It is a great thing that she is in the care of someone that watches over her so well. In the interest of us reaching a conversation point without having to involve our dear friend, I offer you a counter point. Because you are so clearly concerned for her safety, I offer you the sum of five hundred gold pieces in a lump payment as a show of good faith. All that I ask is that we open this dialogue further without needing her involvement. I know that there are many expenses included with her existing debts, the factors of which only you will be able to provide. After all, she does know of the costs associated with your business in the same manner that you do.

I am willing to send you the money if you are willing to meet in private.

As always, I am humbled to be your obedient servant,
Corthos Tanessen


My dear Lord Tanessen,

I thank you for your thoughtful response. Although I believe Merrigold is somewhat less delicate than you give her credit for, I appreciate your obvious concern for her feelings. She is a lovely girl, and I would hate to cause her unnecessary distress, so I will defer to your judgment for now – you do, after all, know her quite intimately.

I would be happy to hold an initial private meeting with you to discuss the terms of Merrigold’s contract and what, exactly, would be required to release her from it. As I’m sure you are aware, there are many factors that one must take into consideration in business, and I want to take care to ensure that any action I take will be favorable to my patrons, my girls, and myself. I cannot, therefore, guarantee that you will necessarily be happy with the outcome of our discussion, but I hope that we will be able to continue in the spirit of friendship no matter our ultimate decision.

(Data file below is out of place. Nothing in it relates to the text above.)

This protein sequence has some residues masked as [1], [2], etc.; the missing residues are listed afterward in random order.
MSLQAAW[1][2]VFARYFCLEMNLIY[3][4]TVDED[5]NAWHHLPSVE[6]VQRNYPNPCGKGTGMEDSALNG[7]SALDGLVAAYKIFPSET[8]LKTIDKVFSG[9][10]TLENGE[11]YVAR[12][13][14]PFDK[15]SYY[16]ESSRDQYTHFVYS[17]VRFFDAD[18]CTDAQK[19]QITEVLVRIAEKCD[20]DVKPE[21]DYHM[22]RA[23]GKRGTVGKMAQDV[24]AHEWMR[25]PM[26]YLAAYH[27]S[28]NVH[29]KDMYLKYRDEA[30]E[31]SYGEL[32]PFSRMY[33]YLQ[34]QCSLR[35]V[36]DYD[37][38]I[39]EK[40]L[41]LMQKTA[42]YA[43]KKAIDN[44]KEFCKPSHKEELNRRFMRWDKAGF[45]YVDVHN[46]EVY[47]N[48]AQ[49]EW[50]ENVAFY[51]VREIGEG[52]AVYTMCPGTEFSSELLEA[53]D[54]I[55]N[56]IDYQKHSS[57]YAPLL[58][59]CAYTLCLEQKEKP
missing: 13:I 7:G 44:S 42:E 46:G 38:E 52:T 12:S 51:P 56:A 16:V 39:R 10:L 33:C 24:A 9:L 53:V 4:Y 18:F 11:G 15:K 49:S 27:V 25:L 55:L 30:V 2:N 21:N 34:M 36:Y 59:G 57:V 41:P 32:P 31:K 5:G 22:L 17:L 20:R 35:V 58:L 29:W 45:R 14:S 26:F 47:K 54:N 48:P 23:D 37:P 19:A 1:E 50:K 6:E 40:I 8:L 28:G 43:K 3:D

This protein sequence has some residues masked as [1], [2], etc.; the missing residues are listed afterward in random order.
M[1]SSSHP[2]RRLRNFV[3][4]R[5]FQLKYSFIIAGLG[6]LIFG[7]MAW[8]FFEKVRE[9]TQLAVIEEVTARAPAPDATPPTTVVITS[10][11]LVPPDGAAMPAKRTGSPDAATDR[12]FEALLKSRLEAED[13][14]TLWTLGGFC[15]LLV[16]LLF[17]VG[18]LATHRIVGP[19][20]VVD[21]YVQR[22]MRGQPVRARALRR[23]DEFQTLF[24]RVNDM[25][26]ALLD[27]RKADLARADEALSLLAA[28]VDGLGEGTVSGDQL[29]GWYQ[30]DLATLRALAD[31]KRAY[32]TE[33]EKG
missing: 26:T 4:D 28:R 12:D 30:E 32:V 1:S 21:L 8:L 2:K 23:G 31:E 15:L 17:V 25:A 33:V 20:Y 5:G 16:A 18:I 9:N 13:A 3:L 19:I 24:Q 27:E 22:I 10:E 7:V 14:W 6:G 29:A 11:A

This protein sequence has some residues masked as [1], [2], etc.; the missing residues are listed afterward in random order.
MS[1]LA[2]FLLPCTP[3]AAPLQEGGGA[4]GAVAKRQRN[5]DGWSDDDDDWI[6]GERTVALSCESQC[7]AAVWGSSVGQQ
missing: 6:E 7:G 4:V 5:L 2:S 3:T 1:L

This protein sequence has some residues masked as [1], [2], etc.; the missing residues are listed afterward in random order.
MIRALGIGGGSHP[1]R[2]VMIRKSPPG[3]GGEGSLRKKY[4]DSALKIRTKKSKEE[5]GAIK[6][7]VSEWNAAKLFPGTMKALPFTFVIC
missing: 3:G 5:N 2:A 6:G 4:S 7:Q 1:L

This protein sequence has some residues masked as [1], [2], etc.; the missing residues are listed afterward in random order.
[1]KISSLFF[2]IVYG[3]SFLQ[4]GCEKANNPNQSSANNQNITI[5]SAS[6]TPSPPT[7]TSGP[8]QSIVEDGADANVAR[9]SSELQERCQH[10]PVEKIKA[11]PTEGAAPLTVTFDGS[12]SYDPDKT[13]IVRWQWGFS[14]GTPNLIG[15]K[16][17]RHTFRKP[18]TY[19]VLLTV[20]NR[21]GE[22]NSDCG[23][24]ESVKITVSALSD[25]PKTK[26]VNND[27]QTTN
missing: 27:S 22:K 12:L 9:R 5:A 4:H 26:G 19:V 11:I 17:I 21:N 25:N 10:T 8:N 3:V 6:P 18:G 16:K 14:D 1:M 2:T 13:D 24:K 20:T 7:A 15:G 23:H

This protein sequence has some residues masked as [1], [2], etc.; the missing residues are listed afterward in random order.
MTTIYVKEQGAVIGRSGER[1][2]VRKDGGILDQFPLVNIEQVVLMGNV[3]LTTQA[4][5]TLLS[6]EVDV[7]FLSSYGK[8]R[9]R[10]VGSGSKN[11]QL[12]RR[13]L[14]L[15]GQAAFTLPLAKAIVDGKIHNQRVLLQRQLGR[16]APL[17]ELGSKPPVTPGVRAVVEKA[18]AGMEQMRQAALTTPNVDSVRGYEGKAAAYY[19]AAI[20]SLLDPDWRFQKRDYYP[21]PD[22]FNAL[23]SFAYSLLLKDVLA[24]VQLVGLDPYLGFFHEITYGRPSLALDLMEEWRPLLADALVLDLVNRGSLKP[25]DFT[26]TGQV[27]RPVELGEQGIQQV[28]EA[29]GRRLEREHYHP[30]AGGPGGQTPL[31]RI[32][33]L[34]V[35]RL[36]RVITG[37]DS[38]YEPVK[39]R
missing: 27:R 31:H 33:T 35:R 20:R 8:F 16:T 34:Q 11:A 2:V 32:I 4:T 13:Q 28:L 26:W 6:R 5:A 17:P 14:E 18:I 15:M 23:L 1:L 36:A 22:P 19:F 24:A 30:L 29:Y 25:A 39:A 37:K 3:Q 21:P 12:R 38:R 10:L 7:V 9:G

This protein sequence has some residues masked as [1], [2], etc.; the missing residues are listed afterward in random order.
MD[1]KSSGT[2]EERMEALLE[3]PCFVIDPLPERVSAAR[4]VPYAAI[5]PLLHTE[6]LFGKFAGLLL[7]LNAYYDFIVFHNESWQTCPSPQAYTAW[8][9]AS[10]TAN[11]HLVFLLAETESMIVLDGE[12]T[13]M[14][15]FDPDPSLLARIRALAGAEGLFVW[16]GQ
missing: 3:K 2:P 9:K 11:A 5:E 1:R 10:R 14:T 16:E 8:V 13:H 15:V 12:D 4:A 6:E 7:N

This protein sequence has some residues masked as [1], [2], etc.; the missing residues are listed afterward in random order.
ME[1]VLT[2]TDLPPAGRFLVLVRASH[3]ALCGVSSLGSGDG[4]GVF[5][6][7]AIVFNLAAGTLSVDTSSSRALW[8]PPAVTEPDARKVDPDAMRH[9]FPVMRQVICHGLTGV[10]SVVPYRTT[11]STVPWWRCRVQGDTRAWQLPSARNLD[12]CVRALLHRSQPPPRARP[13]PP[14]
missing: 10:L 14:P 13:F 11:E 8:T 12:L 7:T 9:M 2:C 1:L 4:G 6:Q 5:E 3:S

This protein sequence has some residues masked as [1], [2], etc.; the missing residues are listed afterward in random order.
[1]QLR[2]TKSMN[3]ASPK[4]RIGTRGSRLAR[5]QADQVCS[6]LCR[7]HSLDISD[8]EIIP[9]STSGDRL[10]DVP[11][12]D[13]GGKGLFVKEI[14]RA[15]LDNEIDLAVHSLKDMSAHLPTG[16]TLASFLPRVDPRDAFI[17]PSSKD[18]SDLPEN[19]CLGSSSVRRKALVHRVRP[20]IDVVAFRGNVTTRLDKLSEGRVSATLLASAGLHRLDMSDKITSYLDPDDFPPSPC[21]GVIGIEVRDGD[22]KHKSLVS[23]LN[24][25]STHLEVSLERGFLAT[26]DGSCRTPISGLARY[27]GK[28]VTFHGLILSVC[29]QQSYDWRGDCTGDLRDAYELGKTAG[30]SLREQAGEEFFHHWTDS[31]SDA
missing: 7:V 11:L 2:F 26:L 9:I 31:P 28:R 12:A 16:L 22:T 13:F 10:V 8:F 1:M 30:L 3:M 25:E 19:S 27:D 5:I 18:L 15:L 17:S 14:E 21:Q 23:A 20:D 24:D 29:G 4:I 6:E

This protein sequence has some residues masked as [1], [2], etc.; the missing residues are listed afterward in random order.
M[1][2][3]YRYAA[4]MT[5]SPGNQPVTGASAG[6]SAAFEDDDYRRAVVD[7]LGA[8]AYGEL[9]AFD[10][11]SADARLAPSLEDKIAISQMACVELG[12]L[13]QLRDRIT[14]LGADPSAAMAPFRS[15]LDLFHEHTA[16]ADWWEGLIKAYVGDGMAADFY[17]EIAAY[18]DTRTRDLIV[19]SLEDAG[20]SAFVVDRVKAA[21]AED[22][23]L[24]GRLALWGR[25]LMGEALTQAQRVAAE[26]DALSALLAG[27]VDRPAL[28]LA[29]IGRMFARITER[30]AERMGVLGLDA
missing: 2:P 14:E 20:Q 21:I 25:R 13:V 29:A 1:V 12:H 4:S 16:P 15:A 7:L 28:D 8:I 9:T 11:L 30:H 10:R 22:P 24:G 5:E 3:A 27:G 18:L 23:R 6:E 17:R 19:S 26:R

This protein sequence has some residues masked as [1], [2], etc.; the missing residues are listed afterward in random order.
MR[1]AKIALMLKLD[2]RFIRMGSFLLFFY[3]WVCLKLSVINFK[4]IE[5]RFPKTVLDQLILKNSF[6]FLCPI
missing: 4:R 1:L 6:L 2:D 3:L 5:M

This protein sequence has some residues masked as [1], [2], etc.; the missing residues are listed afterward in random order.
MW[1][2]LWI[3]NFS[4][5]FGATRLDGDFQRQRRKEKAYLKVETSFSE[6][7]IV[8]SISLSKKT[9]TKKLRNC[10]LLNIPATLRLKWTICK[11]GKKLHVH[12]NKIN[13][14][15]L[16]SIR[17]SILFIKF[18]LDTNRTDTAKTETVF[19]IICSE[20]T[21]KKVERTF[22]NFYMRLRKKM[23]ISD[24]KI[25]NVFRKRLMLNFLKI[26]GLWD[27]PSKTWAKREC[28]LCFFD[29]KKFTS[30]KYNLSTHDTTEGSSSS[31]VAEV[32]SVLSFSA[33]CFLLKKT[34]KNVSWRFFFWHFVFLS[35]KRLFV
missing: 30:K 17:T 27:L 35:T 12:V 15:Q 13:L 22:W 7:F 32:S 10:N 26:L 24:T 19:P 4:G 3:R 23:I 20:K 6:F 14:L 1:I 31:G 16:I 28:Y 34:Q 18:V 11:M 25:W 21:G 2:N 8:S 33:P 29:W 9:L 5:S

I cannot express the depth of my gratitude for your generous offer of five hundred gold. Such kindness is rare in these challenging times, and Merrigold is lucky to have such an affectionate friend. I look forward to your prompt reply.

As ever, I have the honor to be your obedient servant,
Madame Charmaine


Madame Charmaine,

I will hand the gold to you personally, along with my assistant. Obviously discretion will be of great importance. I appreciate your willingness to listen in these trying times. I am certain that you have a figure in mind – after all, doesn’t every savvy business owner have a certain goal for their own prosperity? I aim to try and find an agreeable solution. I will come to you with no expectations, simply with the money that I have promised. In exchange, I expect the same discretion that you hold so highly to be given to this situation. Furthermore, I expect an itemized list of the cost – whether I can afford to pay it is something for my own discretion, not yours.

I would certainly hope that this is amenable. It is only out of our shared fondness for Merrigold that we are both in this situation. She cannot know about our arrangement, and I would presume that no others on your side will know more. This will be kept between you, myself, and one trusted ally on either side.

I look forward to our arrangement and meeting.

As always, I remain your humble servant.
Corthos.


My dear Lord Tanessen,

I will look forward to meeting with you and your assuredly charming assistant in three days’ time then, if that date is amenable to you. At our meeting, I will provide a copy of Merrigold’s initial contract, as well as an itemization of the substance of the debt. I’m so glad that you understand the importance of discretion in a line of work such as this.

Of course my greatest concern in this affair is for Merrigold – no matter what arrangement may or may not be decided on, she is the one whose life will be affected. As you have requested, I will keep this between us for now. I will await our meeting eagerly.

I remain your most humble and obedient servant,
Madame Charmaine


Madame Charmaine,

Nothing would bring me more pleasure. I look forward to putting this issue to rest. I presume you will have a room set aside for our discussion.

-As always, your obedient servant,
Corthos

A Letter to the Madame